BRIEF DESCRIPTION OF THE DRAWINGS

Various embodiments of the present invention will now be discussed with reference to the appended drawings. It is appreciated that these drawings depict only typical embodiments of the invention and are therefore not to be considered limiting of its scope.

FIG. 1 illustrates a perspective view of a bone anchor assembly comprising a bone anchor, a coupling head, an engagement member, and a locking member, and a spinal rod clamped in the bone anchor assembly;

FIG. 2 illustrates an exploded perspective view of the bone anchor of FIG. 1;

FIG. 3A illustrates a perspective view of the coupling head of FIG. 1; and FIG. 3B illustrates a cross-sectional view of the coupling head of FIG. 1;

FIG. 4A illustrates a posterior view of the engagement member of FIG. 1; FIG. 4B illustrates a side view of the engagement member of FIG. 1; FIG. 4C illustrates a perspective posterior view of the engagement member of FIG. 1; and FIG. 4D illustrates a perspective side view of the engagement member of FIG. 1;

FIG. 5 illustrates an exploded perspective view of the bone anchor assembly and spinal rod of FIG. 1;

FIG. 6 illustrates a partial side view of the bone anchor assembly and spinal rod of FIG. 1 with the engagement member in partial engagement with the coupling head and the spinal rod;

FIG. 7 illustrates a partial side view of the bone anchor assembly and spinal rod of FIG. 6 with the engagement member in engagement with the coupling head and the spinal rod;

FIG. 8 illustrates a partial cross-sectional view of the bone anchor assembly and spinal rod of FIG. 7;

FIG. 9 illustrates a perspective view of an alternative embodiment of a bone anchor assembly comprising a bone anchor, a coupling head, and a locking member, and a spinal rod clamped in the bone anchor assembly;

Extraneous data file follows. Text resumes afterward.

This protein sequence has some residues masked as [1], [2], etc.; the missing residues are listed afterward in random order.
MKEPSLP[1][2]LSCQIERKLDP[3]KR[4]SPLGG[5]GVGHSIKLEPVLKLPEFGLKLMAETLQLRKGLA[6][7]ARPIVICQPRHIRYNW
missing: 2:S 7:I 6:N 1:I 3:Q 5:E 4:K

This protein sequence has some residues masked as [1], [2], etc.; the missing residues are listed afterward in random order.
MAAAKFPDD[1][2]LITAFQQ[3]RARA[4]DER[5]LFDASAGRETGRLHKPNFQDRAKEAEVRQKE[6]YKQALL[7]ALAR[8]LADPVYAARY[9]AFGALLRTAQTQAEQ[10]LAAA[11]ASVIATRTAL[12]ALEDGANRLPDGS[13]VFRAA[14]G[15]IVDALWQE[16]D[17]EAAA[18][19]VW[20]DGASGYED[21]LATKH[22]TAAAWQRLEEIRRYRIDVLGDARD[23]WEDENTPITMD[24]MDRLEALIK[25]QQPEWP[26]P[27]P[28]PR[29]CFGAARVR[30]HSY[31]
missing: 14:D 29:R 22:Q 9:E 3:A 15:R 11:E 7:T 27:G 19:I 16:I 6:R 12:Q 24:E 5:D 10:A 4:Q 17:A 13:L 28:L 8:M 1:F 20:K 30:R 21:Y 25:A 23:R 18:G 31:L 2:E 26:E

FIG. 10 illustrates an exploded perspective view of the bone anchor and coupling head of FIG. 9;

FIG. 11 illustrates a cross-sectional view of the coupling head of FIG. 10;

FIG. 12 illustrates a partially exploded perspective view of the bone anchor assembly and spinal rod of FIG. 9;

FIG. 13 illustrates a cross-sectional view of the bone anchor assembly and spinal rod of FIG. 9;

FIG. 14 illustrates a perspective view of an alternative embodiment of a bone anchor assembly and a spinal rod clamped in the bone anchor assembly, the bone anchor assembly comprising a bone anchor, a coupling head, a compression member and a collar;

FIG. 15A illustrates a perspective view of the coupling head of FIG. 14; FIG. 15B illustrates a posterior view of the coupling head of FIG. 14; FIG. 15C illustrates a cross-sectional view of the coupling head of FIG. 14; and FIG. 15D illustrates a cross-sectional view of the coupling head of FIG. 14;

FIG. 16 illustrates a perspective view of the bone anchor and coupling head of FIG. 14, coupled together;

FIG. 17A illustrates a perspective view of the collar of FIG. 14; and FIG. 17B illustrates a cross-sectional view of the collar of FIG. 17A;